The last Haute Couture week was so different. Its clearly showing that you can’t just take expensive silk, lace etc, make a dress from that and it will be Haute Couture. In fact, the knowledge of construction remains essential. This new aesthetics, calm, clean and sophisticated, affirms the positionnent of Paris Haute Couture being at the same time laboratory of ideas, wardrobe for music or movie stars and a real library of knowledge and skills. And the big star of the shows was the circle skirt.
The circle skirt is a full volume skirt with one or two seams on the side. The particularity of the circle skirt is that it’s cut in biais. The biais is the diagonal side of the fabric. The difficulty of constructing with biais is that there is no vertical or horizontal thread. And one of the most important rules of a good construction is that you should keep the proportions. How?
The trick of the circle skirt is that, in one hand, like any other garment, it should accentuate verticality. We are all walking vertically to the ground and if our clothes are not accentuating this, it will seem not straight. And on the other hand, it’s never really proportional because there are no vertical or horizontal thread. The only vertical line in the skirt is the seam side, and all the art of constructing a well-proportioned circle skirt is to balance the volume basing on the side seam.
Here is very beautiful example of a dress with circle skirt from Christian Dior Haute Couture.
When looking closer at the dress, we can see a slight difference in how the fabric shines at the top and at the bottom of the dress. That’s because the fabric (that looks a lot like satin) is vertical/horizontal on the top and cut in biais in the bottom. A perfect biais cut gives a skirt a very particular lightness of the movement, underlined here by the white color of the skirt. The fabric is placing itself very naturally, in contrast with the sharpness of the top.
Here is another wonderful example of a circle skirt, attached to a bustier top, from Givenchy Haute Couture.
This dress looks very simple, but it can literally take hours to make.
First of all, look at how the skirt is attached to the top. There is no belt, waistband, no fabric to hide the seam on the waist. And of course we all know that, from the garment construction point of view, the waistline is one of 3 main lines of the garment that attracts most of the attention. By the way, the waistline here is high, we haven’t seen that on the runways for ages.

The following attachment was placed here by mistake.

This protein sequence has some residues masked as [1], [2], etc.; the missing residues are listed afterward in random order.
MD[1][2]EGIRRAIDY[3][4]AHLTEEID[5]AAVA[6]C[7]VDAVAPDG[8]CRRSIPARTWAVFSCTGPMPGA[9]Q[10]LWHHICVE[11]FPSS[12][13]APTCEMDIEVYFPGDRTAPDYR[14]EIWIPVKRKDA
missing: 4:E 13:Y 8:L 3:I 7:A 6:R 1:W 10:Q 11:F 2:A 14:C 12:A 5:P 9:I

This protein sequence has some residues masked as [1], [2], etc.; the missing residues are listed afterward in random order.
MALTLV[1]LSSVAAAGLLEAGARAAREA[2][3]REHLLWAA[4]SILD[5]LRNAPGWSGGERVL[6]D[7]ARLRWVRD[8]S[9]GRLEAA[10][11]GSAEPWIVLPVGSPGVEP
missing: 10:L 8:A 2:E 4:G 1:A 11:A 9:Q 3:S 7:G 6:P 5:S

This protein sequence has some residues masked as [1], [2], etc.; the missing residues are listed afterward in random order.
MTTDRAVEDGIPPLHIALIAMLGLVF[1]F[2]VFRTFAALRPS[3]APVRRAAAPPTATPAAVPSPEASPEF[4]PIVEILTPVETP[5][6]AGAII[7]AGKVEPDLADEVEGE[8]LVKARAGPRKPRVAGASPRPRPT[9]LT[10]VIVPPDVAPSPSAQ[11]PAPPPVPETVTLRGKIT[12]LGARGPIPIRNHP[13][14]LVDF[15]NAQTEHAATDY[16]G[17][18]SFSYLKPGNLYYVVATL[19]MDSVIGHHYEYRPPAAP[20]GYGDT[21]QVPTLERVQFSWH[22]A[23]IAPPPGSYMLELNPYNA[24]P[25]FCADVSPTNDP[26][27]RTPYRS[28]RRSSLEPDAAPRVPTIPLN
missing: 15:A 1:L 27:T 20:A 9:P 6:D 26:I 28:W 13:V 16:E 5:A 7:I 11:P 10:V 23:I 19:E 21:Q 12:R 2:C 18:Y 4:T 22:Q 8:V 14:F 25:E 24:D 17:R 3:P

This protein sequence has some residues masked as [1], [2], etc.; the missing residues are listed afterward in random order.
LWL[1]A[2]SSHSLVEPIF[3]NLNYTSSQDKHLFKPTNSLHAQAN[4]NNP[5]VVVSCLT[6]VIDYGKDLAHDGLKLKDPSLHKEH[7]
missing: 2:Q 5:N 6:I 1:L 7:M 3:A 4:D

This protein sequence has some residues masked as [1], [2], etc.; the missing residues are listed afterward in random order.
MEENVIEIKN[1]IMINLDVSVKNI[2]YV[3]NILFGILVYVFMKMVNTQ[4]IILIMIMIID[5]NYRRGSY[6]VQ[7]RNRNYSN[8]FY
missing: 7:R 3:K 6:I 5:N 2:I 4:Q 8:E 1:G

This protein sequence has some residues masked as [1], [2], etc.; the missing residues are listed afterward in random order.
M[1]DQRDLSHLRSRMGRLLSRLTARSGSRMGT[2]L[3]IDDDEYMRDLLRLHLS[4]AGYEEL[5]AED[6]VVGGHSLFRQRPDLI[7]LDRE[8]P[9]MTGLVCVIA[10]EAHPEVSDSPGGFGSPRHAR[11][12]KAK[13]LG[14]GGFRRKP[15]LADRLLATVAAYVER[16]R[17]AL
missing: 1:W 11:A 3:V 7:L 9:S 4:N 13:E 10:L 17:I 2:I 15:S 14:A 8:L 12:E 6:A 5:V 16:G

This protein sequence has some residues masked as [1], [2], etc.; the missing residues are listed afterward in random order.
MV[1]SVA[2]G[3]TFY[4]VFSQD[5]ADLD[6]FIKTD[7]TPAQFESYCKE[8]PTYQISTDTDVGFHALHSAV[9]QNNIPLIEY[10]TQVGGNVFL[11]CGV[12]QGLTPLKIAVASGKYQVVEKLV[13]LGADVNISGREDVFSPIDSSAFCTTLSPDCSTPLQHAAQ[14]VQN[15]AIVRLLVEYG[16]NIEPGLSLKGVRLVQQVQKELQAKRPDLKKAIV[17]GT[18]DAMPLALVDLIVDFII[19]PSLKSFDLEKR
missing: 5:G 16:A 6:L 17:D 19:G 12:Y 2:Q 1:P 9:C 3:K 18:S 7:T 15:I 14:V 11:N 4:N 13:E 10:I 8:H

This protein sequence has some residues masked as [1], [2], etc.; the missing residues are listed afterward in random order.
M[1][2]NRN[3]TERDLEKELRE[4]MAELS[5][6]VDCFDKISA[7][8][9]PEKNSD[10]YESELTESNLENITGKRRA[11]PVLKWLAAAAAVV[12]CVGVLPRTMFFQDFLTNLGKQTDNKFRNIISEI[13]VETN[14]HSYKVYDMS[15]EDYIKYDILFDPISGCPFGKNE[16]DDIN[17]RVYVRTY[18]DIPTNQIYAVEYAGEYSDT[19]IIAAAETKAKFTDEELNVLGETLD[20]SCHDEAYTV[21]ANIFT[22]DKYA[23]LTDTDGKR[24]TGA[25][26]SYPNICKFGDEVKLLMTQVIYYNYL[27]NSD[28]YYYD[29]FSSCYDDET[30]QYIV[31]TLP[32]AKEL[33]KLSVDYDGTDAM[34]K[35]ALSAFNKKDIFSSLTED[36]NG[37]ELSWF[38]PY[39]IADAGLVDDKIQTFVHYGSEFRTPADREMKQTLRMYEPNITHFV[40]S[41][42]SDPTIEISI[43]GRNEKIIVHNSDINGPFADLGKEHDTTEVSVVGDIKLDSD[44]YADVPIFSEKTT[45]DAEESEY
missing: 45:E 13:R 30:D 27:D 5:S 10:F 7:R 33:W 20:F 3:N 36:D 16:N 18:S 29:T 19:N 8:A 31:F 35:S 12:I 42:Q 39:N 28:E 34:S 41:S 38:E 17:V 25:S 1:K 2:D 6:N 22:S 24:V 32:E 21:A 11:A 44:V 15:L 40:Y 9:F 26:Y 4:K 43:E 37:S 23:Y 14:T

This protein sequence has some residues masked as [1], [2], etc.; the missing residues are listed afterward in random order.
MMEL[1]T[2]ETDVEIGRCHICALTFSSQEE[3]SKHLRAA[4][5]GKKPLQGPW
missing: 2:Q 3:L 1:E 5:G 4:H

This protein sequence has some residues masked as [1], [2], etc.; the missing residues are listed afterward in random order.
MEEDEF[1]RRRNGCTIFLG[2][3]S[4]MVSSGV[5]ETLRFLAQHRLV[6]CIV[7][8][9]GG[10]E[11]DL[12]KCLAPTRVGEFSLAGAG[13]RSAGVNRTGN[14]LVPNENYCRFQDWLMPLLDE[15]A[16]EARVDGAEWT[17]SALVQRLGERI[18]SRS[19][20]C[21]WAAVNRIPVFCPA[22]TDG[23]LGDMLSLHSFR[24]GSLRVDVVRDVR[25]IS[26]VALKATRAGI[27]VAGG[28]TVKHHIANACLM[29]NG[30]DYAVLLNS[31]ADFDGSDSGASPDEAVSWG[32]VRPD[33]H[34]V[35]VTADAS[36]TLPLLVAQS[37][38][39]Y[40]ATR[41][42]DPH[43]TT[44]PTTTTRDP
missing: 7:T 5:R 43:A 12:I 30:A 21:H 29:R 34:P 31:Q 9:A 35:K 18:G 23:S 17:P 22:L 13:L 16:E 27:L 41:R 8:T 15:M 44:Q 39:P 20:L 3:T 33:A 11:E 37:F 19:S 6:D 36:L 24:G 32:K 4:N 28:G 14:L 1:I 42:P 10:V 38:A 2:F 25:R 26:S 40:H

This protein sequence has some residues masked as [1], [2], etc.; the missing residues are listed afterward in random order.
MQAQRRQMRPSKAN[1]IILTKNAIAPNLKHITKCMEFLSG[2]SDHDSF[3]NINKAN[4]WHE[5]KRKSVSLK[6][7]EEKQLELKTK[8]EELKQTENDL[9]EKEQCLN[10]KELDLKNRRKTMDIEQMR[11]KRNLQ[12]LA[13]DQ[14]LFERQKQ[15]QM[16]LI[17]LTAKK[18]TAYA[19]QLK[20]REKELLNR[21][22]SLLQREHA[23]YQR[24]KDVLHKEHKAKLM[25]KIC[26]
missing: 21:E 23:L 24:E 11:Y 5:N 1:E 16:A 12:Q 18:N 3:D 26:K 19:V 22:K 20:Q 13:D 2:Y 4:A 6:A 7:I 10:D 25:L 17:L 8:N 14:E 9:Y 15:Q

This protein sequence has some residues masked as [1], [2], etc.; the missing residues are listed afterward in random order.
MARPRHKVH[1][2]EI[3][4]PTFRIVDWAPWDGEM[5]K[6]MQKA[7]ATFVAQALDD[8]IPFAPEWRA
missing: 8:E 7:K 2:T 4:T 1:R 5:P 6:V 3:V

So the art here was to assemble the two part of the dress beautifully, without giving additional volume to the skirt.
As an example, look how the bustier is attached at the skirt in this draping example created by Professor Aurélie Vibet for the Draping Masterclass “Bustier Dress with a Circle Skirt”.
That’s another big challenge of the circle skirt – there is volume. And who says volume, says additional kilos. Especially when the dress is white like here. Hence, this dress is very elegant and sleek. Mystery?
Another example from Givenchy Haute Couture, bold, fine and very modern:
Here again, the question of balance is essential. The circle skirt is transparent and at the same time you can’t see the legs. Not only because of the boots, but also because a very large hem is meticulously sewn under it. The lightness of the fabric on the bottom is counterbalanced by the royal-looking collar on the top, the whole thing looking as if a graphic designer was inventing a new font.
To best way to reach this same softness/sharpness balance is to study the volume of your garment on the stage of draping your dress, when you can better see the proportions and easily change the volume of the dress.
And finally, look at this beauty from Giambattista Valli in semi-transparent bordeaux crêpe:
Same as for the white circle skirt at Givenchy Haute Couture, there are two challenges for the designer and his atelier. There is no belt or waistband. That makes extremely difficult to make a finishing of the top of the skirt look elegant and neat (if you don’t believe me, just try to do the same). And there is a pretty important volume, because, even if this fabric is light, there are two layers of the fabric. Still, the whole look is very light, refreshing and soft – exactly what you need for a marriage or party in a hot European summer.
So now you see that circle skirt looks very simple yet the construction of a good circle skirt takes hours and hours of work.
You can learn more about how to make a Haute Couture circle skirt with our « Bustier dress with a circle skirt » Draping Program with the Professor who teaches draping at Ecole de la Chambre Syndicale de la Couture Parisienne and who have worked 10 years as a highest skilled master at Christian Dior Haute Couture.
*photos from Vogue France